At the midway point of Testament, queer horror writer Jose Nateras’ debut novel, the protagonist is speaking with an experienced LGBTQIA historian about the gothic happenings that are occurring in his life. As I read, I began remembering all the amazing journalistic mentors I’ve had in my career – Ralph P. Gernhardt, co-founder of Gay Chicago Magazine…Louis Weisberg and Larry Bommer of Chicago Free Press, all leaders in queer publishing and community reporting. The ability to have this personal connection to a piece of literature is ultimately why Nateras’ book is so important. It is so rare to have a complicated, sympathetic gay narrator as our guide throughout a genuine work of terror fiction.
The narrator in question here is Gabe Espinosa, an emotionally devastated Latinx man. Still recovering from a hasty suicide attempt due to romantic misadventure, he soon finds himself the target of an entity that seemingly wants to destroy him not only for his sexuality, but for his racial background, as well. This plot point is another of the significant pleasures of this quick moving 195 page tome. Nateras imbues Gabe with many of the concerns and conflicts facing minorities residing in an already marginalized culture. Fetishism, invisibility and lack of status and opportunity are all explored here with taut emotion and sensitive reasoning.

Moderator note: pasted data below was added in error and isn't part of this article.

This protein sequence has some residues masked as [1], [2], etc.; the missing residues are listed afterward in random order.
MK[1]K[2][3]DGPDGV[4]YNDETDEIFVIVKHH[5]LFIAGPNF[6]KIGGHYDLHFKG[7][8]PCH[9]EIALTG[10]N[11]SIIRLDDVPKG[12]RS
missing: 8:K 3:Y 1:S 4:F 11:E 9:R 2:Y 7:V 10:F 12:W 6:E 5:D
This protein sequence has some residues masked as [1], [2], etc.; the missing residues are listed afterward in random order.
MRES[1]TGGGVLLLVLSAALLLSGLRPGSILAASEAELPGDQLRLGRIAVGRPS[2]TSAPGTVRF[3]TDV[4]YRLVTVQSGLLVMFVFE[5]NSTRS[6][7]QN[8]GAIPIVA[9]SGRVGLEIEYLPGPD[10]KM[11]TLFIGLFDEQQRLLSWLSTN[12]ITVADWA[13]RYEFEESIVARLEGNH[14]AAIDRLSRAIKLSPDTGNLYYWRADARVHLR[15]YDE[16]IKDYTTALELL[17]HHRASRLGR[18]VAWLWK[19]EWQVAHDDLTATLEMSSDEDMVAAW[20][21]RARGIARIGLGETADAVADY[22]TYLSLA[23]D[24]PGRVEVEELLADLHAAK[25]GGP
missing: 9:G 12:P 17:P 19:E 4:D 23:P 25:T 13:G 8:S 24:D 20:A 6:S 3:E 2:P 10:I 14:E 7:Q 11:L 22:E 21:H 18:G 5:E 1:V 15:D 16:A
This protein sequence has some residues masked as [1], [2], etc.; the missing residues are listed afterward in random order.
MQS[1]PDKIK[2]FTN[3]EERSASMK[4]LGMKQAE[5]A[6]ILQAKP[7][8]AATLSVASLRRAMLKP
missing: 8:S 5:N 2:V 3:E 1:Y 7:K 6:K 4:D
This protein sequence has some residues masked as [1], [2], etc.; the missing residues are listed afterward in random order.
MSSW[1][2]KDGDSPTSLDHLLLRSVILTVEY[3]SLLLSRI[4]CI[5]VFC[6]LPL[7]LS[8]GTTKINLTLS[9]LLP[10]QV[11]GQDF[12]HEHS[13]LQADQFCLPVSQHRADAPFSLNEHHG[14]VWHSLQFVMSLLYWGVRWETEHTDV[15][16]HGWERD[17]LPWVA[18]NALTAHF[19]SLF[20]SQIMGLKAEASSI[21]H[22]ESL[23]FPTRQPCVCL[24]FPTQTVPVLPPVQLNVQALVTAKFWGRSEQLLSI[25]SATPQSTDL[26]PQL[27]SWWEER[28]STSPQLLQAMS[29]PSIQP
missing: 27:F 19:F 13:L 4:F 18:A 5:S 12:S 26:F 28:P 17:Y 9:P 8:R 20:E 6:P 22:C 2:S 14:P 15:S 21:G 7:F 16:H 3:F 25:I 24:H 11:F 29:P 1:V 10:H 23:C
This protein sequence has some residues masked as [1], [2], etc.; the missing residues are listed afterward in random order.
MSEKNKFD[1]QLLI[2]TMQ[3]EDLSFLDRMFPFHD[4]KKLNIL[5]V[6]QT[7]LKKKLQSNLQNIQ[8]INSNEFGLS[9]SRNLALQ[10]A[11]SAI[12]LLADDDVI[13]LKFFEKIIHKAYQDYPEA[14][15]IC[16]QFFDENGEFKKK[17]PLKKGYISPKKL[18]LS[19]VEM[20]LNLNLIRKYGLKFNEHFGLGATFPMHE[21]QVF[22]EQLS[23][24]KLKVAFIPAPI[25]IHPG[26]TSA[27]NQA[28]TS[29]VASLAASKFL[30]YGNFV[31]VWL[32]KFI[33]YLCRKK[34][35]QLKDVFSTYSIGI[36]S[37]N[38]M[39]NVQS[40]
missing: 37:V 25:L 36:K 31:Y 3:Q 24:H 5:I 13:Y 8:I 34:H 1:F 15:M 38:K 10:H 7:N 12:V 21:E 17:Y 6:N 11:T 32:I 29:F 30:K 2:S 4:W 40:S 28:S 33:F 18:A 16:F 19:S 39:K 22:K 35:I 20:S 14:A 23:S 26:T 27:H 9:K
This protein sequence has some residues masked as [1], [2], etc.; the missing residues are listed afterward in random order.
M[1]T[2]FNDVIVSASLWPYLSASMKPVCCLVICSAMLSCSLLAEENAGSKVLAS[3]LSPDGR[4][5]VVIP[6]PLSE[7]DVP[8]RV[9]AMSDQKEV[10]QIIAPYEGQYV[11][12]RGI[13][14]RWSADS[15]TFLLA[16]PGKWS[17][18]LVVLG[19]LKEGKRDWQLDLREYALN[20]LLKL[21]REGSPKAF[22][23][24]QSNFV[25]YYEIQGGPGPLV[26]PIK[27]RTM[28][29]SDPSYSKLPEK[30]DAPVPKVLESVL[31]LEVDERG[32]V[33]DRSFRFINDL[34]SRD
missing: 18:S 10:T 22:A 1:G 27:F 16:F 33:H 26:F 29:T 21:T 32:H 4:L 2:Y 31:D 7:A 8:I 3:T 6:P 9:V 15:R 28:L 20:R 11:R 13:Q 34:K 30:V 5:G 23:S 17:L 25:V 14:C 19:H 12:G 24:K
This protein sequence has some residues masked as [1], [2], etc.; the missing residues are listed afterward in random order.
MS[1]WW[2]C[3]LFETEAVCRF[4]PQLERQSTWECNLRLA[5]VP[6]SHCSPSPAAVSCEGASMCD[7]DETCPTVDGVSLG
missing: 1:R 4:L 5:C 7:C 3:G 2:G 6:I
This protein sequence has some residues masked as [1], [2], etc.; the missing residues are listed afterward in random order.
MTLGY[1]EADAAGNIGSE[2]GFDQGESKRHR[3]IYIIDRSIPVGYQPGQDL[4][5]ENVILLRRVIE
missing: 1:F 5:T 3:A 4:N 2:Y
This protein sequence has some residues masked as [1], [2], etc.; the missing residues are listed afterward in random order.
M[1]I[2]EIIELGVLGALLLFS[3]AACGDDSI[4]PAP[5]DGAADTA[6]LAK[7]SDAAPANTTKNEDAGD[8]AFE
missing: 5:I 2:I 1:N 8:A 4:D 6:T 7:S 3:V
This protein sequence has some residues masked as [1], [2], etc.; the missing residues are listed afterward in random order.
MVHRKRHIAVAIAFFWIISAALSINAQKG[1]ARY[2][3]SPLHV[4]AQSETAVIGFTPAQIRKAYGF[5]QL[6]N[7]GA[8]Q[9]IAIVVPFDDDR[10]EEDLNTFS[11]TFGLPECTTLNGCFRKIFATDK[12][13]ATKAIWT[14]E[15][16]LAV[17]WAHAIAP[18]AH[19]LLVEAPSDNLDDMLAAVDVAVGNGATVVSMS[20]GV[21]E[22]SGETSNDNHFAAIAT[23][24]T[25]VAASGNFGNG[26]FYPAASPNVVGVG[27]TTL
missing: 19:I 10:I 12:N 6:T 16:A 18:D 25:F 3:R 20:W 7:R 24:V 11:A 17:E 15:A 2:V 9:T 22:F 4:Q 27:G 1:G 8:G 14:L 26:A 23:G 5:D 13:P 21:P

Nicely, there are magnified scenes of shock and intrigue here, as well. A frenzied mob attack on the CTA in Chicago is almost heart stopping in intensity while the film’s penultimate encounter is also viciously rendered. In fact, one almost wishes Nateras had utilized more descriptiveness in closing out these supernatural details. A longer climax may have actually benefited this already exciting and relatable story, allowing readers to truly grasp the combative nature that Gabe must employ to fight back against what is haunting him.
The fact that Nateras writes such compelling characters also comes in to play here, as well. It is easy to fall in love with Gabe and his friends, especially his ne’er do well, bisexual roommate Bryan, and to have had the pleasure of their company for a moment or two longer would have truly been a gift. Thus, Nateras should be proud of this spooky, culturally valuable work and I can’t wait to read his next efforts in genre writing.
Until the next time, SWEET love and pink GRUE, Big Gay Horror Fan!